A news source states that Bud Feldkamp visited the site of the crash with his wife and their two surviving children on Monday. As they stood near the twisted and charred debris talking with investigators, light snow fell on the tarps that covered the remains of their children.

I don’t want to turn this tragic event into some creepy spiritual ‘I told you so’ moment, but I think of the time spent outside of Feldkamp’s – Pam Feldkamp laughing at the fetal development signs, Bud Feldkamp trying not to make eye contact as he got into his car with a small child in tow – and I think of the haunting words, ‘Think of your children.’ I wonder if those words were haunting Feldkamp as well as he stood in the snow among the remains of loved ones, just feet from the ‘Tomb of the Unborn’?

I only hope and pray that in the face of this tragedy, Feldkamp recognizes his need for repentance and reformation. I pray that God will use this unfortunate catastrophe to soften the hearts of Bud and Pam and that they will draw close to the Lord and wash their hands of the blood of thousands of innocent children, each as precious and irreplaceable as their own.

This is beyond sickening. It takes a lot to leave me with no words to describe something, but this manages it. I’ll leave you without further comment while I go throw up.





The problem with organized skepticism

24 03 2009

Before I start, let me say that I know perfectly well why organized skepticism is important as of now, and I agree.

“Organized skepticism” is, broadly speaking, the (largely online) movement to promote critical thinking among the public. It is apolitical and areligious, although it does lean strongly in both areas for various reasons, some related to the whole “critical thinking” thing, some not.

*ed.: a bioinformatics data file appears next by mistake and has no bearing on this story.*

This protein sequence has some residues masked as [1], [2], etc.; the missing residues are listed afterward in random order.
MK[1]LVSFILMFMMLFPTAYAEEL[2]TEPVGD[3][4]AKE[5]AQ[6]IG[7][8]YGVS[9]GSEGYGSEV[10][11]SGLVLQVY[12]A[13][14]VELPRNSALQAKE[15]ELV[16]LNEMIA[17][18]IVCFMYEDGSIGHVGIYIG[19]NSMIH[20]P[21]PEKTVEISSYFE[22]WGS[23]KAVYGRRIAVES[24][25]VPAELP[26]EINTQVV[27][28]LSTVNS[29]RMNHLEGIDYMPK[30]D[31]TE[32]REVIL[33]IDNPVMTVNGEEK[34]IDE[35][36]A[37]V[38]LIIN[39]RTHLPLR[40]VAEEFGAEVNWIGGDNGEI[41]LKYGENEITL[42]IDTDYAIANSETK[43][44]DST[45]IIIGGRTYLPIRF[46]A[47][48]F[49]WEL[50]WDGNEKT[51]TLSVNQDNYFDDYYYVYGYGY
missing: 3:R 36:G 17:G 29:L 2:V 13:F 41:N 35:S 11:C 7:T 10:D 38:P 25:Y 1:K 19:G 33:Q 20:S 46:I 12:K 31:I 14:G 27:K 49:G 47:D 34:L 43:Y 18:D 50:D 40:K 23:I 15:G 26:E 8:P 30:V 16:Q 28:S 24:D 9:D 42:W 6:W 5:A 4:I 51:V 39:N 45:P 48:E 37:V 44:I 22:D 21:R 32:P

Now, my problem with it: I think that the movement as a whole has missed the point of its own existence. There is a certain mindset that I see in the skeptical movement towards turning inward and preaching to the choir. That is a problem in its own right, but I think it stems from something larger: the skeptical movement has forgotten or not realized that it is a movement whose very goal necessitates that it be a temporary measure.

What I mean by that is this. Skepticism as a movement will, if it succeeds, become irrelevant. If critical thinking becomes widespread, and if it is brought into standard curriculums in schools, the movement is no longer needed, and indeed should begin to fade away. The problem with such movements after they acheive their goals is that they are often counterproductive and, quite frankly, insular because they have lost their purpose. They become a bit embarrsessing to everyone, and in fact create a push the other way.

The problem is that, as expressed by the “preaching to the choir” tendency I’ve noted, many skeptics seem to have every intention of continuing the movement whether its goals are acheived or not. My question, I guess, is “why?”

I’m not saying that we’re anywhere near the point where skepticism has become widespread (we’re not), but I think it’s worth keeping in mind that this is not a movement whose intent should be permenance.





March Madness!

20 03 2009

March Madness, NASA style!

Go vote! Personally, I’m torn between Hubble and the Voyagers.





Why Magnets Matter

18 03 2009

When it occurs at all, by far the most common type of gifted program is separating classes based on ability (whether in pull out classes, accelerated classes, AP classes, radical acceleration, or what have you). These, when done properly, can often very successfully meet even highly gifted children’s educational needs. Well, I hate to shoot down something that does such a good job of that, but so what?